The plot is well paced and fun, although a bit convoluted. But, Conrad Veidt and Valerie Hobson are the hidden pleasures in this film. She's beautiful and witty. He's tall (very), handsome, and debonaire. Together they're very sexy: their relationship here is reminiscent of that of William Powell and Myrna Loy in the Thin Man and Cary Grant and Eva Marie Saint in North-By-Northwest. The scene in which they break the bonds in which the villains have tied them is wonderfully erotic. Above all, Contraband demonstrates how film makers (outside of Powell and Pressberger) missed the boat in not taking advantage of Veidt's sophisticated persona, understated acting skills, and comedic flair.
I bought this movie because it was directed by Michael Powell, scripted by Powell and Emeric Pressburger, and starred Conrad Veidt and Valerie Hobson (a great important British director/producer/writer and two great stars). I knew this hailed from just before Powell & Pressburger hit their stride as THE ARCHERS. Boy, what a pleasant surprise; this is FIRST-RATE suspense/spy thriller which takes place in the early days of wartime Britian but before Pearl Harbor. It's about a Danish sea captain who's forced to follow two missing and suspicious passengers while his ship is being temporarily held by the British. What follows is a spy mystery through London during the days of Blackouts....and is ever bit as clever, amusing and suspenseful as any of Hitchcock's superb British sound films. I URGE you to check out this great and little seen British film classic.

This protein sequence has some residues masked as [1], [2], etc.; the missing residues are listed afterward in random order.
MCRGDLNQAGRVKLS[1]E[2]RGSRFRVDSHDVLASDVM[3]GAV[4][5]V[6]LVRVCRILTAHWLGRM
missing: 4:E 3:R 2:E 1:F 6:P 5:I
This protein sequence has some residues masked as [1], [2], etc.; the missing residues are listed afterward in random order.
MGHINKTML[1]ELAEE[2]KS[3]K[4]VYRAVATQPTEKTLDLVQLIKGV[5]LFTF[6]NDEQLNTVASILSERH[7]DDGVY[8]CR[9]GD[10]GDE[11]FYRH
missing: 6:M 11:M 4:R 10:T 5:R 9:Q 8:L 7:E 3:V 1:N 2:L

Conrad Veidt and Valerie Hobson had appeared together with surprising
effect in 'The Spy in Black'. They were reunited in this splendid
comedy thriller with a Hitchcockian mode the following year.
Lots of action and wry humour, with a pleasing spy story set in a London blackout. Hobson plays a spy who needs to get information to the Admiralty. To do this, she steals the landing pass of the ship's skipper (Veidt) whilst the ship is in harbour for a contraband check.
Veidt follows her to London where they encounter a Nazi spy ring intent on obtaining this information. They are tied up, but Veidt escapes, and with the help of fellow Danes (Veidt is Danish in this film, and a good guy!), foils the plot.
Funny, charming, sexy and thrilling (with just a little bit of bondage!), and with a great chemistry between the two stars.
This is a follow-up to THE SPY IN BLACK (1939) - utilizing the same
director, writer and stars - and even better! It's described as a
Hitchcockian comedy-thriller - though still every bit an "Archers"
product - which only goes to show that the Master Of Suspense lost
something by going to the US (the English films being more deliberately
stylized); the second of 5 collaborations by the Powell/Pressburger
team designed as propaganda for the war effort - each more ambitious
and uncharacteristic of the typical British effort than the one before!